281 (provided you have root access). Users can also use <c>java-config</c> to set
282 up their own personal default.
283 </p>
284
285 <note>
286 You can also use <e>eselect</e> to change the system and user vm. See
287 <c>eselect java-vm help</c>.
288 </note>
289
290 </body>
291 </section>
292 <section>
293 <title>Setting a default virtual machine</title>
294 <body>
295
296 <p>
297 Running the command <c>java-config --list-available-vms</c> will give you a
298 list of all JREs and JDKs installed on your system. Here is an example of
299 output:
300 </p>
301
302 <pre caption="Listing available VMs">
303 # <i>java-config --list-available-vms</i>
304 1) Blackdown JDK 1.3.1 [blackdown-jdk-1.3] (/etc/env.d/java/20blackdown-jdk-1.3)
305 2) Blackdown JDK 1.4.2.02 [blackdown-jdk-1.4] (/etc/env.d/java/20blackdown-jdk-1.4)
306 3) Blackdown JRE 1.4.2.02 [blackdown-jre-1.4] (/etc/env.d/java/20blackdown-jre-1.4)
307 4) IBM JDK 1.4.2 [ibm-jdk-bin-1.4] (/etc/env.d/java/20ibm-jdk-bin-1.4)
308 5) IBM JRE 1.4.2 [ibm-jre-bin-1.4] (/etc/env.d/java/20ibm-jre-bin-1.4)
309 6) WebLogic JRockit 1.4.2.05 [jrockit-jdk-bin-1.4] (/etc/env.d/java/20jrockit-jdk-bin-1.4)
310 7) WebLogic JRockit 1.5.0.03 [jrockit-jdk-bin-1.5] (/etc/env.d/java/20jrockit-jdk-bin-1.5)
311 8) Sun JDK 1.3.1.13 [sun-jdk-1.3] (/etc/env.d/java/20sun-jdk-1.3)
312 9) Sun JDK 1.4.2.09 [sun-jdk-1.4] (/etc/env.d/java/20sun-jdk-1.4)
313 *) Sun JDK 1.5.0.04 [sun-jdk-1.5] (/etc/env.d/java/20sun-jdk-1.5)
314 11) Sun JRE 1.4.2.09 [sun-jre-bin-1.4] (/etc/env.d/java/20sun-jre-bin-1.4)
315 12) Sun JRE 1.5.0.04 [sun-jre-bin-1.5] (/etc/env.d/java/20sun-jre-bin-1.5)
316 </pre>
317
318 <p>
319 The <e>*</e> indicates this is the current active vm (system-vm or user-vm when
320 set). The name in the brackets (<e>[]</e>) is the handle or ID for that
321 particular VM. You use the handle or the number to <c>java-config
322 --set-system-vm</c>. Here is an example of how to set the system VM.
323 </p>
324
325 <pre caption="Setting the System VM">
326 <comment>(By handle (preferred))</comment>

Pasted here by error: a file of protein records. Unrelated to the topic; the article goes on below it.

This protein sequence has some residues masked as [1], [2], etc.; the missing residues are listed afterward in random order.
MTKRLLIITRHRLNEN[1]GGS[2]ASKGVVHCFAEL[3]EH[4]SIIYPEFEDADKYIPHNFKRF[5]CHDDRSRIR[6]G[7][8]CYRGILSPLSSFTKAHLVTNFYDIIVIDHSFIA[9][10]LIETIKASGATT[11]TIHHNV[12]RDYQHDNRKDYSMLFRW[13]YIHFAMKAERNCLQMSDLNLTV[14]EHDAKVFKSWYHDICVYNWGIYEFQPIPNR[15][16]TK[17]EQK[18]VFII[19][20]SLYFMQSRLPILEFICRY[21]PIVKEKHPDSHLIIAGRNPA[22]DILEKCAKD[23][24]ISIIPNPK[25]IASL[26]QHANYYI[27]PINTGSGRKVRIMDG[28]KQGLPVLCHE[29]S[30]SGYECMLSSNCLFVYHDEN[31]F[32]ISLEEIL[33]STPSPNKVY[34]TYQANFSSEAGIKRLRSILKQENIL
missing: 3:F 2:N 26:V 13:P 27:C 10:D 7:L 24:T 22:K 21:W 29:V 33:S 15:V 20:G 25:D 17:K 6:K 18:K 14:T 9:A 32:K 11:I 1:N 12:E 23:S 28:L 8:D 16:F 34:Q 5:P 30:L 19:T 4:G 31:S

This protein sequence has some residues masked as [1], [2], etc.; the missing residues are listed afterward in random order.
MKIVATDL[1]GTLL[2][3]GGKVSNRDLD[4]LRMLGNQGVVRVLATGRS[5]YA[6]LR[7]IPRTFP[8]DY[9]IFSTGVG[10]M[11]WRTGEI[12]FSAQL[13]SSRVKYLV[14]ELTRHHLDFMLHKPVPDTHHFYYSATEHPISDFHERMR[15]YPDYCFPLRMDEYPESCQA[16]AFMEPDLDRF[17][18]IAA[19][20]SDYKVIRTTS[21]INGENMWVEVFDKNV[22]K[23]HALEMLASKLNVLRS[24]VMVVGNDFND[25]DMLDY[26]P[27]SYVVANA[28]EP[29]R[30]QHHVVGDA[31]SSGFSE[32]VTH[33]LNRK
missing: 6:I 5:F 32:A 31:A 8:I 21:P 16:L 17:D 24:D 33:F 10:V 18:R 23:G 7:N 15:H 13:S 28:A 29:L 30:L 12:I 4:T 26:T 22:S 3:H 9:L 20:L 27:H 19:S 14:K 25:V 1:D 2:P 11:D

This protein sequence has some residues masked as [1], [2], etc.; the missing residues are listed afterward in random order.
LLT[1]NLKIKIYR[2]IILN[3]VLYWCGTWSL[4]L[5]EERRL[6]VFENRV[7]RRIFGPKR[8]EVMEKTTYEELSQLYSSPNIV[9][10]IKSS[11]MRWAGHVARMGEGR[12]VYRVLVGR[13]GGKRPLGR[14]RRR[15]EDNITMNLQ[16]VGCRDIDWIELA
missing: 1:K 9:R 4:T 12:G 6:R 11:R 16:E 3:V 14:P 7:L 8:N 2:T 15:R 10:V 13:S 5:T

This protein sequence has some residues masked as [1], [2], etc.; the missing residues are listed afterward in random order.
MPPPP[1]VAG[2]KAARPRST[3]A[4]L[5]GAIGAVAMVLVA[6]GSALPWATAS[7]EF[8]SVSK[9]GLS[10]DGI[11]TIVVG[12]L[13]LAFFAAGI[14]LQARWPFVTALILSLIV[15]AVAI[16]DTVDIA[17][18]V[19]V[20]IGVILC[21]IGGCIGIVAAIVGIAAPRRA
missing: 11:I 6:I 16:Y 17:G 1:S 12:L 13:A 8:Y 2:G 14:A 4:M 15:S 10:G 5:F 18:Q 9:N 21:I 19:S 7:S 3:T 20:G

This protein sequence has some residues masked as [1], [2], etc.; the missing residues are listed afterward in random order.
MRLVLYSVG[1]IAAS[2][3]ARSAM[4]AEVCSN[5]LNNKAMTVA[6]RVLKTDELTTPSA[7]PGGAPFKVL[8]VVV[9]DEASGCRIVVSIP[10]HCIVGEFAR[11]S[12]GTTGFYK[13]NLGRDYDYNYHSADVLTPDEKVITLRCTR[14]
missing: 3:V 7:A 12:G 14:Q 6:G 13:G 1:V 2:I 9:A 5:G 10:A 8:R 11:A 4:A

327 # <i>java-config --set-system-vm blackdown-jdk-1.4</i>
328 <comment>(By number)</comment>
329 # <i>java-config --set-system-vm 2</i>
330 </pre>
331
332 <p>
333 As a regular user, you can use <c>java-config --set-user-vm</c>.
334 </p>
335
336 <note>
337 You no longer have to <c>source</c> the profile for updates to the user/system
338 VM take place.
339 </note>
340
341 </body>
342 </section>
343 <section id="preferred-vm">
344 <title>Preferred VM</title>
345 <body>
346
347 <p>
348 While merging Java packages, the VM can and will be switched as necessary.
349 </p>
350
351 <p>
352 Because of the wide variety of available VMs, we do not have the resources to
353 test and verify every package works on all of them. So to ensure that every
354 packages merges smoothly, we have defined a list of <e>default/supported
355 VMs</e> per arch. You can find them in
356 <path>/usr/share/java-config/config/jdk-defaults.conf</path>. When you are
357 merging a Java package, and it detects one of the VM in that file is installed,
358 it will automatically use that VM, instead of the system-vm.
359 </p>
360
361 <p>
362 The merge time VM switching is also needed when, for example, your system-vm is
363 set a 1.4 VM and the package you are merging requires a 1.5 VM. While merging
364 it will use the preferred 1.5 VM, leaving your system-vm choice intact.
365 </p>
366
367 <p>
368 Of course, Gentoo is all about choice, so you can override these defaults in
369 <path>/etc/java-config-2/build/jdk.conf</path> and have complete control over
370 which VM will get used. Some examples:
371 </p>
372
373 <pre caption="Example /etc/java-config-2/build/jdk.conf">
374 <comment>(I always want it to use a sun-jdk, ie sun-jdk-1.4 for 1.4, sun-jdk-1.5 for 1.5, etc)</comment>
375 *=sun-jdk
376 </pre>
377
378 <pre caption="Example /etc/java-config-2/build/jdk.conf">
379 <comment>(Always use sun-jdk-1.5 wherever possible, except for when a 1.4 or 1.3 VM is explicitly required)</comment>